The greatest source of division in our times is not between the right and left, or extremists and moderates. There is a far more profound and destabilizing division that is starting to emerge, threatening to undo the social contract that has long determined how countries redistribute resources. It is the war between generations, stoked by a new populism that pits the young versus the old more explicitly and aggressively than before.
US congresswoman Alexandria Ocasio-Cortez’s Green New Deal (GND) has attracted a lot of attention. The scope of its ambition befits the comparison to the original New Deal. What is most extraordinary about it, perhaps, is that after years of entitlements geared toward the elderly it is an economic manifesto that makes the case for devoting more resources to the young. If adopted, an 18-year-old would enter adulthood with far more public support for their education, work, and health than previous generations. This has implications for all of society, including those who have already graduated or have a good job.
One of the legacies of the Depression-era New Deal is Social Security, the first major entitlement for older Americans. Social Security, like many other countries’ public pension systems, is financed as a pay-as-you-go benefit. That is, workers today pay for retirees’ pensions under the agreement that future generations will do the same for them when they retire. This means that early recipients of the New Deal paid in very little in return for a decent pension. The way pay-as-you-go financing works, in fact, is that each successive generation gets less return for what they put in.
By contrast, the GND not only attempts to preserve the environment for future generations, it calls for guarantees to provide well-paid jobs, generous parental and medical leave, vacation allowances, high-quality education, healthcare, affordable housing and other benefits more relevant to the young than the old. There is one mention of “retirement security,” but make no mistake: this is designed to create large entitlements explicitly for younger Americans, delivered by a 29-year-old congresswoman.
Every economy has a fixed amount of resources to spend on entitlements. Historically, America has spent a lot on the elderly: in 2018 40% of federal spending went to elderly entitlements, which is projected to rise to 50% by 2029. There is some confusion about how to fund the GND, but assuming it is paid for though a combination of taxes and reasonable levels of debt, the US could not afford to increase Social Security (a policy favored by other Democrats), offer universal healthcare, guarantee jobs for a living wage, and subsidize daycare, college tuition, and many other things as well. Choices must be made about priorities.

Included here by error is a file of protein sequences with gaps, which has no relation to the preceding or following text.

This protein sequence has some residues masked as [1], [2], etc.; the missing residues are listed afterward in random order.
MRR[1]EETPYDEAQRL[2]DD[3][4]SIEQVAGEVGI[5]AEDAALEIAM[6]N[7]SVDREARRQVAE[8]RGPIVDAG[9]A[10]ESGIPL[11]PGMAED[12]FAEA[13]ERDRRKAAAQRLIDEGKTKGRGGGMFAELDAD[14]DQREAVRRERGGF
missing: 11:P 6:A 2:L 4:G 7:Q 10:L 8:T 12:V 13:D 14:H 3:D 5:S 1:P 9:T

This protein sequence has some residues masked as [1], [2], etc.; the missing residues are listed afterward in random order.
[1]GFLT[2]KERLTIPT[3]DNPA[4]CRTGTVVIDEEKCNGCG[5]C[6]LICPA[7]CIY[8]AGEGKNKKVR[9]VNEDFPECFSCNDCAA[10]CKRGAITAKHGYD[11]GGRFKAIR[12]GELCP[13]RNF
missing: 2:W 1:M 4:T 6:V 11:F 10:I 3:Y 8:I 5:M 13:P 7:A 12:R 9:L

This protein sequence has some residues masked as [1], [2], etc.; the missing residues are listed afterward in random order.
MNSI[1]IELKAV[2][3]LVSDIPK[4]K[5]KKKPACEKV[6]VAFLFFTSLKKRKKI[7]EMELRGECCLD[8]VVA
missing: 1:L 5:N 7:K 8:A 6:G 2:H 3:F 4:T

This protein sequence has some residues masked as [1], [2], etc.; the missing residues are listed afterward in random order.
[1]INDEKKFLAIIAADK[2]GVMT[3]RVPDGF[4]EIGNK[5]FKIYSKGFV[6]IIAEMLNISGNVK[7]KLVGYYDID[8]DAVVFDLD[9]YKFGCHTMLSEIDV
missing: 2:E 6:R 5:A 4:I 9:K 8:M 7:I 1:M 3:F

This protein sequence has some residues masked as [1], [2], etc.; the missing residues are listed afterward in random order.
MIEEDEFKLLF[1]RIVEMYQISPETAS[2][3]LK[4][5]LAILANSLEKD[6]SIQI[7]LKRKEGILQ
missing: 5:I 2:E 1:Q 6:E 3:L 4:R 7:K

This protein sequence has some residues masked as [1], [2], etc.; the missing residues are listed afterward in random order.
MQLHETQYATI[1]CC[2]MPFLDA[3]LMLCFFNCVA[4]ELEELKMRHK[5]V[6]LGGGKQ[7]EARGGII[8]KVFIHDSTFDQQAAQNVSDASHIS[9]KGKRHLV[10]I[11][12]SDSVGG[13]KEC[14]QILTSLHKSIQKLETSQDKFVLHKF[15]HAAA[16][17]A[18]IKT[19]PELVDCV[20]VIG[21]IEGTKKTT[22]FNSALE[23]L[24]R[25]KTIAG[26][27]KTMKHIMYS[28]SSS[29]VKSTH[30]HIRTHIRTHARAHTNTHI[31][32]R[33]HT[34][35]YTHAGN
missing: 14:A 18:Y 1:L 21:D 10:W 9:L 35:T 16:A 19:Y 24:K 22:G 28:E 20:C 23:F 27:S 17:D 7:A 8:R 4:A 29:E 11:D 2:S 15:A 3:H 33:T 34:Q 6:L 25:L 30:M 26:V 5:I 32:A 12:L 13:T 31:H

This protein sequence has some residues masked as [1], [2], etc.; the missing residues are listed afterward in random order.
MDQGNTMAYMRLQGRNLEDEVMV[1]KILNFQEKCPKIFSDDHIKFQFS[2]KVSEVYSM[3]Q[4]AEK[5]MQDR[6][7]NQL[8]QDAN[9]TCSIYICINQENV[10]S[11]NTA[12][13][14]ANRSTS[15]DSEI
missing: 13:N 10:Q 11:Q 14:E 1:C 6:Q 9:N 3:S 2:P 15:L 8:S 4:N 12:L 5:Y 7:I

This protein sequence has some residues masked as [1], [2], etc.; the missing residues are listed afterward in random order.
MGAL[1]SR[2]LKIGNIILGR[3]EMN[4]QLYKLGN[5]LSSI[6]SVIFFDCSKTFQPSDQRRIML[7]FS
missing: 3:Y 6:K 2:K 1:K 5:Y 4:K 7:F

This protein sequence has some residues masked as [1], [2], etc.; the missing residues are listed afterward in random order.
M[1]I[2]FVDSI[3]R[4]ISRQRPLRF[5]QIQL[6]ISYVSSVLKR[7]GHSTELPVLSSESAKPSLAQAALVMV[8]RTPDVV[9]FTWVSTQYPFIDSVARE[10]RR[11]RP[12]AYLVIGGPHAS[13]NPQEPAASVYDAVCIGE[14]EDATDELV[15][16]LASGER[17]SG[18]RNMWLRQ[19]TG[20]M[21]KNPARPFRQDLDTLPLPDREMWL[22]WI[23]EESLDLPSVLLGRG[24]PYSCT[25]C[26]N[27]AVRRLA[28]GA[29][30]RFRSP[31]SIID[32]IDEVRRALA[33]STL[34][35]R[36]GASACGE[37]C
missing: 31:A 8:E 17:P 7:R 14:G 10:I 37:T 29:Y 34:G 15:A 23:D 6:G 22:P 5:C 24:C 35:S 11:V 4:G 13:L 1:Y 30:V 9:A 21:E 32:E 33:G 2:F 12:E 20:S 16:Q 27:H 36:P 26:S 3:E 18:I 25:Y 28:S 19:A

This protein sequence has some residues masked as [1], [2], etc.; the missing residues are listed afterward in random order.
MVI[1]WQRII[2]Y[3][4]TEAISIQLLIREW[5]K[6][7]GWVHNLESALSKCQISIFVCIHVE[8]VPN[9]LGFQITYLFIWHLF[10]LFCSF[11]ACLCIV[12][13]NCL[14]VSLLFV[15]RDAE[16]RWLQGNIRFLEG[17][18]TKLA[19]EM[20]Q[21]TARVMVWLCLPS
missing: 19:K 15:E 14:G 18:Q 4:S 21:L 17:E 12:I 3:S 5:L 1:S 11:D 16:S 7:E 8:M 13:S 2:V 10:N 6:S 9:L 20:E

These choices are not only facing people with “progressive” politics. In the US, the Republican party is also divided between lawmakers who pass tax cuts that run up deficits to offer benefits to mostly older, wealthier people and the few remaining deficit hawks who worry about the debt burden pushed onto future generations.
Take the proposal to expand Medicare to the entire American population, which is gaining steam among the left in the US. Currently, Medicare just covers the elderly. Medicare also pays hospitals and providers less than private health insurance. There is some evidence that hospitals charge private insurance more to subsidize Medicare patients, though the size of the subsidy is hotly debated. This subsidy acts as yet another transfer from the young to the old. Expanding Medicare to cover everyone eliminates it, which means hospitals may have to charge more, reduce care, or cut payments to providers. Whatever happens, the outcome pits the young and old against each other.
Another battleground is schools. Teachers across America are striking, fed up with low pay and large classrooms. School officials claim extra money is simply not available (paywall). This is in large part because municipalities have large obligations to retired and soon-to-be retired teachers. The nature of these defined benefit pensions means that older teachers are compensated more than younger teachers. Better pay for all teachers, and more resources for students, demands that cash-strapped officials choose who gets more: students, young teachers, or older teachers and retirees.
Notice a pattern developing? In the past, young Americans obliged when their tax dollars went to older citizens, because they were comfortable with the promise of similar benefits one day for themselves. In the meantime, the elderly used their time and money to form powerful lobbying groups to represent their interests and convince lawmakers to devote even more money to their causes. But if Ocasio-Cortez is a fair representation, millennials and younger generations may not be satisfied with this deal for much longer.
It is too soon to tell who will win the fight. Odds are that current or soon-to-be retired people will not see their pension and benefits cut in the short term. A more likely outcome is that the trend of steadily expanding elderly entitlements will be reversed. Defined benefit plans might disappear for public-sector workers and health coverage won’t be expanded to cover all of retirees’ health expenses.
The upshot is that if you are young or middle-aged and want to survive the generational war, it would be wise to save and plan on more self-sufficiency for your retirement. This may not require too many sacrifices: children today may have more benefits provided to them in terms of education and work in the future, so parents can set aside money for retirement instead of subsidizing their underemployed, debt-laden kids as they find their feet in the world.